For more than half a century, the retributivists and the crime-control instrumentalists have seen themselves as being in an irresolvable conflict. Social science increasingly suggests, however, that this need not be so. Doing justice may be the most effective means of controlling crime. Perhaps partially in recognition of these developments, the American Law Institute's recent amendment to the Model Penal Code's "purposes" provision – the only amendment to the Model Code in the 47 years since its promulgation – adopts desert as the primary distributive principle for criminal liability and punishment. That shift to desert has prompted concerns by two ...


Abnormal Mental State Mitigations Of Murder – The U.S. Perspective, Paul H. Robinson Sep 2010

Abnormal Mental State Mitigations Of Murder – The U.S. Perspective, Paul H. Robinson

Faculty Scholarship at Penn Law

This paper examines the U.S. doctrines that allow an offender's abnormal mental state to reduce murder to manslaughter. First, the modern doctrine of "extreme emotional disturbance," as in Model Penal Code Section 210.3(1)(b), mitigates to manslaughter what otherwise would be murder when the killing "is committed under the influence of extreme mental or emotional disturbance for which there is reasonable explanation or excuse." While most American jurisdictions are based upon the Mode Code, this is an area in which many states chose to retain their more narrow common law "provocation" mitigation. Second, the modern doctrine ...


Competing Conceptions Of Modern Desert: Vengeful, Deontological, And Empirical, Paul H. Robinson Mar 2008

Competing Conceptions Of Modern Desert: Vengeful, Deontological, And Empirical, Paul H. Robinson

Faculty Scholarship at Penn Law

The dispute over the role desert should play, if any, in assessing criminal liability and punishment has a long and turbulent history. There is some indication that deserved punishment -- referred to variously as desert, just punishment, retributive punishment, or simply doing justice -- may be in ascendance, both in academic debate and in real world institutions. A number of modern sentencing guidelines have adopted it as their distributive principle. Desert is increasingly given deference in the purposes section of state criminal codes, where it can be the guiding principle in the interpretation and application of the code's provisions. Indeed, a ...


Culpable Acts Of Risk Creation, Larry Alexander, Kimberly Kessler Ferzan Jan 2008

Culpable Acts Of Risk Creation, Larry Alexander, Kimberly Kessler Ferzan

Faculty Scholarship at Penn Law

In our view, an actor deserves punishment when he demonstrates insufficient concern for others, that is, when he engages in a culpable act of risk creation. In this essay, we address how we would rethink the actus reus so as to track the actor's culpability and blameworthiness. Part I sets forth our view that defendants deserve to be punished for culpable acts. Briefly put, an actor is culpable when he risks others' legally protected interests for insufficient reasons. In Part II, we turn to the question of how we would formulate a unit of culpable action. We argue that ...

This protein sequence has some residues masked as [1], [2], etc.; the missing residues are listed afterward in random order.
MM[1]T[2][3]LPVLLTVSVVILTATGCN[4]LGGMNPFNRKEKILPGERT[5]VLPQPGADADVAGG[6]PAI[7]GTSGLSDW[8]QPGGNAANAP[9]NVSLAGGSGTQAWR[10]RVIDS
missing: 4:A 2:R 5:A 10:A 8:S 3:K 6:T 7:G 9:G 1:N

Concordance & Conflict In Intuitions Of Justice, Paul H. Robinson, Robert O. Kurzban Jun 2007

Concordance & Conflict In Intuitions Of Justice, Paul H. Robinson, Robert O. Kurzban

Faculty Scholarship at Penn Law

The common wisdom among criminal law theorists and policy makers is that the notion of desert is vague and the subject to wide disagreement. Yet the empirical evidence in available studies, including new studies reported here, paints a dramatically different picture. While moral philosophers may disagree on some aspects of moral blameworthiness, people's intuitions of justice are commonly specific, nuanced, and widely shared. Indeed, with regard to the core harms and evils to which criminal law addresses itself – physical aggression, takings without consent, and deception in transactions – people's shared intuitions cut across demographics and cultures. The findings raise ...


The Role Of Moral Philosophers In The Competition Between Deontological And Empirical Desert, Paul H. Robinson Apr 2007

The Role Of Moral Philosophers In The Competition Between Deontological And Empirical Desert, Paul H. Robinson

Faculty Scholarship at Penn Law

Desert appears to be in ascendence as a distributive principle for criminal liability and punishment but there is confusion as to whether it is a deontological or an empirical conception of desert that is or should be promoted. Each offers a distinct advantage over the other. Deontological desert can transcend community, situation, and time to give a conception of justice that can be relied upon to reveal errors in popular notions of justice. On the other hand, empirical desert can be more easily operationalized than can deontological desert because, contrary to common wisdom, there is a good deal of agreement ...


How Psychology Is Changing The Punishment Theory Debate, Paul H. Robinson Jan 2007

How Psychology Is Changing The Punishment Theory Debate, Paul H. Robinson

Faculty Scholarship at Penn Law

This brief essay reviews the contributions that social psychology is making the debate among criminal law theorists on the proper principle for the distribution of criminal liability and punishment. Included are a discussion of suggestions that deterrence may be ineffective as a distributive principle, that incapacitation of dangerous persons may be effective but might be more effective if pursued through a detention system distinct from the criminal justice system, and that desert as a distributive principle, ironically, might be the most effective for controlling crime. Available for download at http://ssrn.com/abstract=956130